AP World History Unit 3 (600-1450 CE) Review Packet: Key Vocab & Key Dates
Terms in this set (50)
brought agriculture to the southern half of Africa; led to creation of Zimbabwe and the Zulu Kingdom; evidence in similarity of Central and South African LANGUAGE families
-no explanation of the bodhisattva's mental pathway to Enlightenment
-2 truths: conventional/superficial true phenomena & deepest/ultimate true phenomena
-4 immeasurable attitudes are emphasized as a way to overcome their opposite attitudes (EX: love overcomes hate)
-polytheistic; 1 Supreme Reality (Brahman) manifested through several deities -live according to one's dharma (life role/purpose) -reincarnation based on karma -involved a rigid caste system called varna
Laws of Manu
-one of the 1st Asian moral/religious legal codes -basis for inter-caste relations in the Hindu varna
-bodhisattvas must experience 10 levels of Perfection before reaching Enlightenment
-anyone can become a Buddha
-emphasis on how others experience the 4 immeasurable attitudes, not how oneself does
-holy Mesoamerican city ("birthplace of the gods") -cultural/artistic influence: large temples and pyramids dedicated to the sun, moon, & various deities
a form of Islamic government led by a caliph —a person considered a political and religious successor to the prophet Muhammad and a leader of the entire Muslim community; the prophet Muhammad's death resulted in the Sunni Shi'a Muslim split
global community of Christians; roots in Rome/ Byzantine Empire --> Great East-West Schism --> the Crusades --> Reformation
Civil service examination
aspiring government officials studied Neoconfucian principles and tested into higher positions; opportunity for upward mobility in Imperial China
castrated men who were therefore trusted to guard harems in Muslim courts
-ancient Roman Empire--> Byzantine Empire -emphasis on Incarnation -"evil" is the estrangement from God, who is life... thus death is evil -God isn't wrathful
-monotheistic; Allah, the sole creator, revealed truths through the prophet Muhammad -5 pillars (tenets followers should adhere to); Sunnis believe caliphs are Muhammad's rightful successors while Shi'ites believe succession depends on Muhammad's bloodline
Islamic term referring to the religious duty of Muslims to maintain the religion meaning the act of "striving, applying oneself, struggling, persevering". A person engaged in this is called a mujahid, the plural of which is mujahideen.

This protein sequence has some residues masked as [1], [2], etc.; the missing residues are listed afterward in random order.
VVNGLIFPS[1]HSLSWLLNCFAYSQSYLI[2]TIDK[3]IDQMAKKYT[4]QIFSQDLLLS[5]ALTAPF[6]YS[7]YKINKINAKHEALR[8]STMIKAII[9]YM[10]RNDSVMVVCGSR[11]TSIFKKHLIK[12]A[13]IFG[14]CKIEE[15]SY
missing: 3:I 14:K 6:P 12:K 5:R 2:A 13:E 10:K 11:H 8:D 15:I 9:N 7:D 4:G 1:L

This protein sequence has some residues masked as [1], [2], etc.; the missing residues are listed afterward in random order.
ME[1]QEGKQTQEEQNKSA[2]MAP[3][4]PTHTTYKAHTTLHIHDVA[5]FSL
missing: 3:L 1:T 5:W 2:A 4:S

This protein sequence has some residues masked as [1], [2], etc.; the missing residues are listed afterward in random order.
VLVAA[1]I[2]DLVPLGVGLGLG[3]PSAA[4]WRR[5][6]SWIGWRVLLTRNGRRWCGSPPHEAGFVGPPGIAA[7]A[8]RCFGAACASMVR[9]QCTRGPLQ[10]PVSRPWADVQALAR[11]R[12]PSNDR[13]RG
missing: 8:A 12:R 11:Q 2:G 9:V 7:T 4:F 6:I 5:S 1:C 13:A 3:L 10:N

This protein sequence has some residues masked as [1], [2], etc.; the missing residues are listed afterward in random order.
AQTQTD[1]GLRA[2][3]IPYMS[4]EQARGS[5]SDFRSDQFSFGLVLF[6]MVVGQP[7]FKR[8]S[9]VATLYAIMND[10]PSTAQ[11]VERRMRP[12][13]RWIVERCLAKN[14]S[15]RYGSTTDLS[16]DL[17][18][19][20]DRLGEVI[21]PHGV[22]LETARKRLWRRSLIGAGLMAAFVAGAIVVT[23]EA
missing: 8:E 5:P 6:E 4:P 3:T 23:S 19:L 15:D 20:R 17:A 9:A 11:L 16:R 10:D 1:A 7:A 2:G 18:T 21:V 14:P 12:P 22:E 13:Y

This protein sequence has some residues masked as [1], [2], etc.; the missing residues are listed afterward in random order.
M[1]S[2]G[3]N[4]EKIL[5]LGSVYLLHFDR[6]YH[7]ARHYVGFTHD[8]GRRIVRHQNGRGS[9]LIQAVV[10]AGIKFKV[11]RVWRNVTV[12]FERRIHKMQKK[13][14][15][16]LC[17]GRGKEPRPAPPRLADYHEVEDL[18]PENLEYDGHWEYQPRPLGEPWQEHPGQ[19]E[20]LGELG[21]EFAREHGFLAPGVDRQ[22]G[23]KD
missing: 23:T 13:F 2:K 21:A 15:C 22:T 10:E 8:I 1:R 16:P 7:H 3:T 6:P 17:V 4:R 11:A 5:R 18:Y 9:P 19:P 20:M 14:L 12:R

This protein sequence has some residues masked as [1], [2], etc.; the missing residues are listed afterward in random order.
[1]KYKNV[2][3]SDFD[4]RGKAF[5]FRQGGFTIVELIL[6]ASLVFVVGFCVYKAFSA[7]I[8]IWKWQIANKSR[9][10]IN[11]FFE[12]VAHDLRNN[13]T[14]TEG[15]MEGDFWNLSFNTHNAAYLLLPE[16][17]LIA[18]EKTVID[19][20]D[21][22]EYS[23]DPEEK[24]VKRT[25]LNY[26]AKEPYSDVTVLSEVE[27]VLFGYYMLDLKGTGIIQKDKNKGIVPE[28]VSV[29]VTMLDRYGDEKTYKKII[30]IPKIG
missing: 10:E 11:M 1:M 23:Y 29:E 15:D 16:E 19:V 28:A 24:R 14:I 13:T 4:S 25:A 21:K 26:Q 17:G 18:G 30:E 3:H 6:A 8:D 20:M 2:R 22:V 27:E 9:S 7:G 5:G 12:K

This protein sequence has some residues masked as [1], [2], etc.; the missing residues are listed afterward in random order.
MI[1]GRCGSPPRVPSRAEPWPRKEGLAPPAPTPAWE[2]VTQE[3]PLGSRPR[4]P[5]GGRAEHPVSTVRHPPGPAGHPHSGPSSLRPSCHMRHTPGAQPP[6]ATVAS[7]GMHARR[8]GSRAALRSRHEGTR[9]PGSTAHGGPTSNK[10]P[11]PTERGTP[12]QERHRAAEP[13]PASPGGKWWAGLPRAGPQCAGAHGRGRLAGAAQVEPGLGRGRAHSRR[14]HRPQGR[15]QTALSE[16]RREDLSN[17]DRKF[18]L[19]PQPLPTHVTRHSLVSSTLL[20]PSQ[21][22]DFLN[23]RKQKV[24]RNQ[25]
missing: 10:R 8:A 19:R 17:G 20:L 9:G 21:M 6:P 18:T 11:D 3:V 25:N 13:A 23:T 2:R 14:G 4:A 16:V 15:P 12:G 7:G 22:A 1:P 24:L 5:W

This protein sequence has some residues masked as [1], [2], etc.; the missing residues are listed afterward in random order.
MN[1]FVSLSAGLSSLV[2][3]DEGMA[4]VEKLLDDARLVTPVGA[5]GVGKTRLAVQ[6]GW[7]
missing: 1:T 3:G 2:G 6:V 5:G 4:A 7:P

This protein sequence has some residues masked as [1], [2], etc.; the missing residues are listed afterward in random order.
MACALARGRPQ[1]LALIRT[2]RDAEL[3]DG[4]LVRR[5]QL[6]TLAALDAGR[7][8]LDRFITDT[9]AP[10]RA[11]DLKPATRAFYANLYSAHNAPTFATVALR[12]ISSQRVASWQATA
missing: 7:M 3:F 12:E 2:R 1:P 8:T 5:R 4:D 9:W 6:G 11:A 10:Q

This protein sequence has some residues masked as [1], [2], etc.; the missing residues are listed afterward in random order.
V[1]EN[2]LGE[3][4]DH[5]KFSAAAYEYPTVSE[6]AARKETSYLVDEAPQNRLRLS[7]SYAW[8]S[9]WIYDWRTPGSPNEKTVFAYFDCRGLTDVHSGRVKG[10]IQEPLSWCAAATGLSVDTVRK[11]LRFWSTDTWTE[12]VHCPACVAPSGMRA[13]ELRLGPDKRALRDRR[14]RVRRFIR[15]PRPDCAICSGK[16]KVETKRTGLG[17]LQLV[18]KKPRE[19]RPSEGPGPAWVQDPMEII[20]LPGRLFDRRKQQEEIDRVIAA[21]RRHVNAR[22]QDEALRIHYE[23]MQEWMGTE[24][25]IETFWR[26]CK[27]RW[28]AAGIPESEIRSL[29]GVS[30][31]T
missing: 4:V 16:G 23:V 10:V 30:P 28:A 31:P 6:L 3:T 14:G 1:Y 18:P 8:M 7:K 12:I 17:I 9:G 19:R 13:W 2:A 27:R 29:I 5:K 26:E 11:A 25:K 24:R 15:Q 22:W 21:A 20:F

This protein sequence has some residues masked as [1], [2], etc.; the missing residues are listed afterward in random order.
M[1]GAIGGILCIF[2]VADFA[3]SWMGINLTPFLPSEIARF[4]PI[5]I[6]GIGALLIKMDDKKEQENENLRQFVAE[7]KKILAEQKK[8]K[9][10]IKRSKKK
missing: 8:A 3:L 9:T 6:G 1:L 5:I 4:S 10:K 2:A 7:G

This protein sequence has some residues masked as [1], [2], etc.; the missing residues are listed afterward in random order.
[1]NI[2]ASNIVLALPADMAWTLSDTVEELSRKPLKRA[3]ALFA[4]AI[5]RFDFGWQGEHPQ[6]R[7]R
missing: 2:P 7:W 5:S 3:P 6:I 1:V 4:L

political philosophy holding that power should be vested in individuals almost exclusively based on ability and talent. Advancement in such a system is based on performance measured through examination and/or demonstrated achievement in the field
the prophet of Islam. From a secular historical perspective he was a religious, political, and social reformer who founded the religion of Islam. From an Islamic perspective, he was God's Messenger sent to confirm the essential teachings of monotheism preached previously by Adam, Abraham, Moses, Jesus, and other prophets. He is viewed as the final prophet of God in all branches of Islam
Muslim holy text
authority of the bishop of Rome, the pope, and is led by him and bishops who are held to be, through ordination, successors of Peter and the apostles
moral and religious law derived from Islamic prophecy
believe Muhammad appointed Ali as his successor
-formal state religion of Japan that was first used in the 6th century C.E., although the roots of the religion go back to at least the 6th century B.C.E. -no founder, no official sacred texts, and no formalized system of doctrine
-belief in kami (sacred or divine beings) found in nature; encouraged coexistence with nature and with other peoples/religions
believe Muhammad did not actually appoint a successor
-combined elements of the Qin/Han blueprint with a model of governance that spread east; equal-field system (efficient taxation)
-patronized Buddhism + chakravartin
a body of Muslim scholars recognized as having specialist knowledge of Islamic sacred law and theology; includes the village mullahs and imams on the lowest rungs of the ladder of Islamic scholarship
Nordic seafarers, mainly speaking the Old Norse language, who raided and traded from their Northern European homelands across wide areas of northern, central and eastern Europe, during the late 8th to late 11th centuries
temple complex in Cambodia and the largest religious monument in the world; was originally constructed as a Hindu temple of god Vishnu for the Khmer Empire, gradually transforming into a Buddhist temple towards the end of the 12th century